Africa cannot rise as a continent without women playing a stronger role in the accountancy profession
The African Congress of Accountants 2015 (ACOA) saw more than 850 participants from across the African continent discuss and analyse the challenges impacting the industry today. One of the key sessions focused on the gender divide and the belief that Africa cannot rise as a continent without women playing a stronger role in the accountancy space. Some of the key takeaways included the value of women in the workplace, the importance of finding balance and the need to engage across gender to find solutions.
“The role of women in the corporate environment cannot be underestimated. Not only is it socially fair to ensure a greater gender balance in the business, but studies have shown that organisations with more women are more successful," says Shahied Daniels, Chief Executive at the South African Institute of Professional Accountants (SAIPA). “The opening of a discussion of this nature at an event as preeminent as ACOA is indicative of a trend towards a more inclusive industry.”
Examining the insight
Entitled Bridging the Gender Divide, the session was chaired by Asmâa Resmouki, President of the Pan African Federation of Accounting (PAFA), and examined how Africa requires action plans to address this gap and to change the mind-sets of both men and women. One of the key takeaways was that women need to become more confident in their abilities and capabilities within this sector.
The panel of speakers participating in the discussion – Bridging the Gender Divide – included Olivia Kirtley, President of the International Federation of Accountants (IFAC), Elizabeth Adegite, ex-President of the Association of Accountancy Bodies in West Africa (ABWA) and Institute of Chartered Accountants of Nigeria, Professor May Ifeoma Nwoye of Nigeria and LY Taher Drave, Partner and Principal at Mali Consulting Group.
A study undertaken by McKinsey Consulting found that women represented a steady 52% of graduates, but that only 11% of executives in listed companies were women. In addition, statistics from the SAIPA showed that there is a significant difference between trainees and members – 60% trainees against only 41% members.
“The questions that need to be asked are: why women leave the profession and how we can make it more attractive to them so they are inclined to stay,” says Daniels. “We must increase voice around this topic, to make it a louder conversation that can potentially ignite further investigation into these issues. This would potentially then find the answers that the industry is looking for.”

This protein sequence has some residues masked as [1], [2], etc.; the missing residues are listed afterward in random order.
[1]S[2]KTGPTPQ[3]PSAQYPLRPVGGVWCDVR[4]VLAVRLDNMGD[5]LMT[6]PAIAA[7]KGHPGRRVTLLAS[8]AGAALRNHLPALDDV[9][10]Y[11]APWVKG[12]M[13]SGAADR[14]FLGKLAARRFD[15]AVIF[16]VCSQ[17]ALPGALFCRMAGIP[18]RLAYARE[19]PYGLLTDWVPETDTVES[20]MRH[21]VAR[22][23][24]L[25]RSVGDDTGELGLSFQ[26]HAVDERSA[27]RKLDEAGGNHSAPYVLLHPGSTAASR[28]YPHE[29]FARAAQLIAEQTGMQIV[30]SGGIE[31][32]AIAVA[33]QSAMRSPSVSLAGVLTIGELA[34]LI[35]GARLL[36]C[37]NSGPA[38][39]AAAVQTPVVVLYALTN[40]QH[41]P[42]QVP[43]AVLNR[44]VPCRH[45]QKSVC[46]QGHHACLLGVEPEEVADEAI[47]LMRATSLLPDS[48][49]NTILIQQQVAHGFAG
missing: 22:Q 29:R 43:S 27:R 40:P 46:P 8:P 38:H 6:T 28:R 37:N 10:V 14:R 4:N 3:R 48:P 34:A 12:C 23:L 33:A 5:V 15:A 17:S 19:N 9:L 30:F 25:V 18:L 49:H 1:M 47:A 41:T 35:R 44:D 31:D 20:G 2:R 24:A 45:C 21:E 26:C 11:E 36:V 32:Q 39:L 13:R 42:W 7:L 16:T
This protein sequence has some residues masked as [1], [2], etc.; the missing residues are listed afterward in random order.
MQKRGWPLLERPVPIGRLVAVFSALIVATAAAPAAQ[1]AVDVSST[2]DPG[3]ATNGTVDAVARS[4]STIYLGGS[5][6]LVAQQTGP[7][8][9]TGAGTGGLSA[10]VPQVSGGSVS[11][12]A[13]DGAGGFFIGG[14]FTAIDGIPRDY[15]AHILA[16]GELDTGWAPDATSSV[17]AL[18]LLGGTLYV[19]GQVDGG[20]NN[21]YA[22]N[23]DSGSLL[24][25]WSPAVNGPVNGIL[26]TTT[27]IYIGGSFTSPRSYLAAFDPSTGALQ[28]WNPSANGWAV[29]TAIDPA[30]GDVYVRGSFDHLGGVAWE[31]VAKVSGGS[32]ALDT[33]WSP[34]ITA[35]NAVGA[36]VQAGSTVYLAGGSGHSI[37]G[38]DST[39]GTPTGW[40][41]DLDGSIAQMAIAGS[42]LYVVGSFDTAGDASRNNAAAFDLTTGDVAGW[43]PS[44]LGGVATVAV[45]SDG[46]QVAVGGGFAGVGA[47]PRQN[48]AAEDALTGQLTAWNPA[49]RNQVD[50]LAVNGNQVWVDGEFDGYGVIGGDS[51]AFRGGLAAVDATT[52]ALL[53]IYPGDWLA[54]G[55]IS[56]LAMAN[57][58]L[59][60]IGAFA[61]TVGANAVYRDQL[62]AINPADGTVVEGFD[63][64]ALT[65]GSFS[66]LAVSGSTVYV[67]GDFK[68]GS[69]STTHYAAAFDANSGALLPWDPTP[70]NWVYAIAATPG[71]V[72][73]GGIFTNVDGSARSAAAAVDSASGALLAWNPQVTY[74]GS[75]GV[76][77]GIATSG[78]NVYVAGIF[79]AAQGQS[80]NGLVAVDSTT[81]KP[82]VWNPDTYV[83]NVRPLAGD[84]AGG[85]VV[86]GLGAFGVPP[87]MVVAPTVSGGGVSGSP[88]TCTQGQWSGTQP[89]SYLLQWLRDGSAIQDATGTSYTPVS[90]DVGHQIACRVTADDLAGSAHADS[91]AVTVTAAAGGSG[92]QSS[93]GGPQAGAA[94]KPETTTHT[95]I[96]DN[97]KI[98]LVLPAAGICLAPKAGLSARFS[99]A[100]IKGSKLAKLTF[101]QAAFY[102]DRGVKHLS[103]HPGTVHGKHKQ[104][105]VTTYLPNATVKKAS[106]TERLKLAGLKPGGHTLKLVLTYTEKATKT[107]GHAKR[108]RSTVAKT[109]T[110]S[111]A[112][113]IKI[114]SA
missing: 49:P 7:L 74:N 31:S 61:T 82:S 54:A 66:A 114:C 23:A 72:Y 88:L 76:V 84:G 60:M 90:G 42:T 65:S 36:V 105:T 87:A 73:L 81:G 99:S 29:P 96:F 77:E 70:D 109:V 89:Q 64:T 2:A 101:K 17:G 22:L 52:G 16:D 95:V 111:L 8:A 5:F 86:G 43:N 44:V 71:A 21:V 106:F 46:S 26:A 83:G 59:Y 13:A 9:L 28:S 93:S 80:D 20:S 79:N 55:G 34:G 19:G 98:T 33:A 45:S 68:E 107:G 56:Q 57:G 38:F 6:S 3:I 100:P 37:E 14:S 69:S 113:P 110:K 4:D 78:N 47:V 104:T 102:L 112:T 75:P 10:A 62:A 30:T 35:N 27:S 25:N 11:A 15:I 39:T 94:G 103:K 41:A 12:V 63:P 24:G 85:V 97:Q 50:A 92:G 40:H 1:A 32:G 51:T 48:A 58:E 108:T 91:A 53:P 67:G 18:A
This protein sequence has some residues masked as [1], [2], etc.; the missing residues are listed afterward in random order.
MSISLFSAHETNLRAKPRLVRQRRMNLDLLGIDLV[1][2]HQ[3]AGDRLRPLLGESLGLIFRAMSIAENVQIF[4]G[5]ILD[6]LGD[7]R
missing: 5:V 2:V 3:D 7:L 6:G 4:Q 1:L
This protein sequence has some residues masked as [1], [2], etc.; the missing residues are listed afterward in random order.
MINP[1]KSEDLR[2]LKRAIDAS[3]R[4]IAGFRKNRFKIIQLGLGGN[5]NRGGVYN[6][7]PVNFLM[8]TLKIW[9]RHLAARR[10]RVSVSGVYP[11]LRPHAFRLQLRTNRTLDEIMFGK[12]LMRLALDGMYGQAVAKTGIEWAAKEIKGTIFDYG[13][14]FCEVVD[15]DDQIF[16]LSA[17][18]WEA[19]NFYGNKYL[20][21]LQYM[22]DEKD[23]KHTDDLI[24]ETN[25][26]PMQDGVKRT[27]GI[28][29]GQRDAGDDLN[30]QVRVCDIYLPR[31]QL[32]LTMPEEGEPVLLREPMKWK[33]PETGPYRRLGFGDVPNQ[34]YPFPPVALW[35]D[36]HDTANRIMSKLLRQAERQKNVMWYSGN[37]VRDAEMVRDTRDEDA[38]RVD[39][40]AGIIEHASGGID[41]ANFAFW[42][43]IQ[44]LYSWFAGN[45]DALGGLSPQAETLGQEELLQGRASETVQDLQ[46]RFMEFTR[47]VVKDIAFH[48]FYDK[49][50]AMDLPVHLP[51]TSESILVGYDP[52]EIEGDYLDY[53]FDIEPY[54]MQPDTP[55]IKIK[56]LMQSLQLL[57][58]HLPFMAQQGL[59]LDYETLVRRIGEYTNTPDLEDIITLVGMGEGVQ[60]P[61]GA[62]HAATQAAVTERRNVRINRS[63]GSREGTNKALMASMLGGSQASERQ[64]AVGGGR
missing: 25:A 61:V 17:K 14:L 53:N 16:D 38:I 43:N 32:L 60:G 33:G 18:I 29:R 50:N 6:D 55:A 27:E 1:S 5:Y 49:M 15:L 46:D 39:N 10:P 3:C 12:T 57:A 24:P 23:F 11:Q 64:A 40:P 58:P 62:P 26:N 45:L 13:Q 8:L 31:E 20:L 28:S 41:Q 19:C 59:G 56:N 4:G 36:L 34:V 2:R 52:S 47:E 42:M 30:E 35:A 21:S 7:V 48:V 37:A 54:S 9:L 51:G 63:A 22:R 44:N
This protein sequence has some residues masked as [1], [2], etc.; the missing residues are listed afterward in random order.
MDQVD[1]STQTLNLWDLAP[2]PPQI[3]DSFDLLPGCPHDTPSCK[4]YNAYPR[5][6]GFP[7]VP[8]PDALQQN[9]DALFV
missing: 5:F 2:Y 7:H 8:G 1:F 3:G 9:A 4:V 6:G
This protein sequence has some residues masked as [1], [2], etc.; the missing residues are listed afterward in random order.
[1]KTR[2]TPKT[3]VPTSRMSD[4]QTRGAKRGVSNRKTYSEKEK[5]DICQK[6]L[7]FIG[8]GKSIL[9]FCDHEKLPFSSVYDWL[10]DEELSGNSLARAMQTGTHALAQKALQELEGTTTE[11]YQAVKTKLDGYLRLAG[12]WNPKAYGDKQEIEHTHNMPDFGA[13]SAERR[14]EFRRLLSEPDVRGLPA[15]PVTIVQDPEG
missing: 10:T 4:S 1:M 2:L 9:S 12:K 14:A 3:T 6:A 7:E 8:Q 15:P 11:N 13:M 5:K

Glass ceilings: Good reasons
The nature of the business is one that demands long hours, tight deadlines, fast paces and high pressure. These are a standard facet of the gem that is accountancy, but not necessarily causes for women to be less inclined to remain within the profession.
“Stereotypes about role and women may be playing a part here, especially when many consider those stress factors to be a mitigating factor,” says Daniels. “Gender does not dictate capability in coping with late nights and high pressure, but managing a family life and a highly demanding professional life simultaneously could be.”
Ultimately, women and men both have to step forward and build the bridge over the gender gap. Women cannot be victims and should not be expected to fit into a ‘male model’, there needs to be cognisance of the value in developing a new model that adapts to the new workplace. PAFA was unable to persuade any men to take part in the panel – this in itself suggesting that there needs to be a stronger male participation in addressing the challenges.
MEDIA CONTACT: Cathlen Fourie, 012 644 2833, firstname.lastname@example.org, www.atthatpoint.co.za
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